To our knowledge, this may be the first questionnaire-based study to investigate common cancer knowledge among health science students in Japan and Vietnam. Our study showed that the cancer knowledge level of Japanese students was generally higher than that of Vietnamese students, except for awareness of HPV infection. This difference may be due to the fact that the number of new cancer patients in Japan is 5.6 times higher than in Vietnam, and the number of deaths from cancer is approximately 3.5 times higher. [4]. Additionally, the Japanese government is focusing on promoting cancer-related education in all grades. In 2014, the Japanese Society of School Health Sciences established an initiative to consider cancer education from the perspective of “learning the importance of health and life, managing health properly, and acquiring correct knowledge about cancer.” A “Review Committee on Cancer Education” has been established. “Correct knowledge for cancer patients” [12]. Furthermore, according to Japan’s Ministry of Education, Culture, Sports, Science and Technology, an international survey was conducted in 2021 on the implementation status of cancer education nationwide. [13]. This survey was conducted at a total of 36,194 public and private elementary schools, junior high schools, compulsory education schools, high schools, secondary education schools, and special needs schools. The results showed that 7.6% of elementary schools, 10.6% of junior high schools, and 7.1% of high schools provide cancer education to students.On the other hand, school education in Vietnam focuses more on infectious diseases and sex education than on cancer education. [14]. This may be the reason why Vietnamese students have less knowledge about cancer than Japanese students, except for their awareness of HPV infection. Another reason is that Japan has been implementing a population-based cancer screening program since 1982. This could also help Japanese students become more aware about cancer.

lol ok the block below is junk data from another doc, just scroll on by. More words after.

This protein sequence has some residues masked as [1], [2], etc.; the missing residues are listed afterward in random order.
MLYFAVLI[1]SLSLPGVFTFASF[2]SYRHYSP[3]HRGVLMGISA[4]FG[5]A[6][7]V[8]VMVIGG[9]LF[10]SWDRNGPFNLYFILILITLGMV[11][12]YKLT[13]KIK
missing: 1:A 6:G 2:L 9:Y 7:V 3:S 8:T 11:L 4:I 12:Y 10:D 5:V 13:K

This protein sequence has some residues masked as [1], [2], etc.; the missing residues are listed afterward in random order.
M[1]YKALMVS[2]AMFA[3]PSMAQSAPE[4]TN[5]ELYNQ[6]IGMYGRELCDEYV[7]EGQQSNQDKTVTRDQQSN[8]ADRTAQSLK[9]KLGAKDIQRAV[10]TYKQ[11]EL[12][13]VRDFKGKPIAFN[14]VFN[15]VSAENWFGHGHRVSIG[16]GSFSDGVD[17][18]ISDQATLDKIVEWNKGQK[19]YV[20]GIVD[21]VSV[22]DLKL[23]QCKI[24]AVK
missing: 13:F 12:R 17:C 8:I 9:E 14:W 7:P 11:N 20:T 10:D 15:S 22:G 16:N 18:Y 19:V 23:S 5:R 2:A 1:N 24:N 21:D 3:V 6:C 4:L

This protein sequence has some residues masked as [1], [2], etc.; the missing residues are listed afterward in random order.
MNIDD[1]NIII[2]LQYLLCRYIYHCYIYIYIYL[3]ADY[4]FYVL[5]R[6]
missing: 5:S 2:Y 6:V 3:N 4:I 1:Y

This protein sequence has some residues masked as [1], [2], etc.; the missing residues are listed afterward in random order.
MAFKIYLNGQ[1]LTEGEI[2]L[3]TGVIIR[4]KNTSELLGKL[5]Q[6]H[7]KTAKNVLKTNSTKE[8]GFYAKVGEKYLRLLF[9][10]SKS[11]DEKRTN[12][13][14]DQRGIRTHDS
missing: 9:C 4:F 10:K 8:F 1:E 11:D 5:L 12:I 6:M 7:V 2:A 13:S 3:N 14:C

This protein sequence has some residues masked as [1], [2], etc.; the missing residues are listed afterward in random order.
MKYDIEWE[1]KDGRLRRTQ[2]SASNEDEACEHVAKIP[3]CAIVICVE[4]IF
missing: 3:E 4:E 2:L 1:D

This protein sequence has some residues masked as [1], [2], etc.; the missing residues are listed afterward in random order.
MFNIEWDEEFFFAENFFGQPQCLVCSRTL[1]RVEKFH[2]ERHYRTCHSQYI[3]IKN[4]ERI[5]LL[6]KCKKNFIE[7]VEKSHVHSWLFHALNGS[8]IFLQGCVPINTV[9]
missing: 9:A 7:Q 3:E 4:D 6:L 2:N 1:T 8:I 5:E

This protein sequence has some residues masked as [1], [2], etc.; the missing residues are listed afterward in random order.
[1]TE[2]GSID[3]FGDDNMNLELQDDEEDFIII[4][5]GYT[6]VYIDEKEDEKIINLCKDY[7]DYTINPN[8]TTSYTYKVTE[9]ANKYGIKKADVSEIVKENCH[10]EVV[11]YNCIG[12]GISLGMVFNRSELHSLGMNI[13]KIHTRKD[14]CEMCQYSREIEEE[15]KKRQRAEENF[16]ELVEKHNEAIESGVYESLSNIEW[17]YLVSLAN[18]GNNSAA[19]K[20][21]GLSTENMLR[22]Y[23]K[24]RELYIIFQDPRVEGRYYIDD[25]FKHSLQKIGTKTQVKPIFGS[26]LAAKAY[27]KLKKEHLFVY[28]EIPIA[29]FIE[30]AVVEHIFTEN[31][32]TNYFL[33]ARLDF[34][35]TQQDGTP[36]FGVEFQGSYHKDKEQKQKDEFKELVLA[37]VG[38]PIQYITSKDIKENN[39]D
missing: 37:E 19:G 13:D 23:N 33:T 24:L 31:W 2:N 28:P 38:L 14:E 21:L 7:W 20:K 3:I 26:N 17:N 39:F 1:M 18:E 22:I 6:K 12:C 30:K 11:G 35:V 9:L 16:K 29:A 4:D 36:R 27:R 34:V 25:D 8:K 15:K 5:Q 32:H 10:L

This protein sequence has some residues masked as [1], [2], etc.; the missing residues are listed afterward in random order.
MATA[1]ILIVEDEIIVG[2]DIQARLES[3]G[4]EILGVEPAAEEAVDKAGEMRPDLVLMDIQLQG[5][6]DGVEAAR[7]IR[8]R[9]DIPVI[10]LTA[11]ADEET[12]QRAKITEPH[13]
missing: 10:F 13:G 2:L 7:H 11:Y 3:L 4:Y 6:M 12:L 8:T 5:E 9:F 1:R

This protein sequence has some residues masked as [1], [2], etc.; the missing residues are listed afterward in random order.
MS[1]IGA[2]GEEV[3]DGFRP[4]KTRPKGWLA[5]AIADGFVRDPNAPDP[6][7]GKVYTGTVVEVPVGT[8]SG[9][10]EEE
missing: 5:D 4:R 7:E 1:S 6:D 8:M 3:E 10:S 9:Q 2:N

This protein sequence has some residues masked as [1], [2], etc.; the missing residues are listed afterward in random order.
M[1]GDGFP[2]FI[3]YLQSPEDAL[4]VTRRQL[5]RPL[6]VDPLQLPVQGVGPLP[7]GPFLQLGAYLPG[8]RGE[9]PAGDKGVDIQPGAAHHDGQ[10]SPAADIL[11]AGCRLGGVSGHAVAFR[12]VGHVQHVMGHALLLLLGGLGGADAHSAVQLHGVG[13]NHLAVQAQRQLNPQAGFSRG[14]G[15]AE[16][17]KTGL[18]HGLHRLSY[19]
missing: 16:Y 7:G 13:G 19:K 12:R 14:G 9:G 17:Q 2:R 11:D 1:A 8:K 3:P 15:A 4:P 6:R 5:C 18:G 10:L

In our study, both Japanese and Vietnamese students had limited knowledge about HPV infection. Previous studies have also reported that undergraduate students, including medical students, have insufficient knowledge about HPV infection and the HPV vaccine. [15,16,17,18,19,20]. Furthermore, HPV vaccination rates in Japan have declined significantly since 2013, coinciding with negative campaigns against vaccination. Cervical cancer prevention has been replaced with anti-vaccine content, including information about vaccine side effects, alleged victims, and related lawsuits. In contrast, pro-vaccine content such as WHO safety statements received little media attention. [21]. Therefore, the dissemination of information about HPV has not been observed across multiple media platforms. This may be related to the limited knowledge of HPV among the Japanese students who participated in our study. As future health care providers, it is important that health science students are well educated about her HPV infection, HPV vaccination, and effective recommendations. Increasing awareness of the association between HPV and her HPV-related cancers may increase HPV vaccination rates. This is especially important in low-resource countries like Vietnam, which lack a systematic screening program for cervical cancer.A study examining Vietnamese women’s knowledge of cervical cancer and HPV vaccines reveals an alarming lack of understanding among women of childbearing age. [22]. Therefore, our findings have significant implications for educational curriculum efforts to improve HPV-related knowledge among health science students. Upcoming campaigns in Japan and Vietnam will focus on educating students about HPV infection and the increased incidence of cervical cancer, as well as promoting the HPV vaccine as a safe and effective primary prevention strategy against this cancer. There is a need to emphasize vaccination.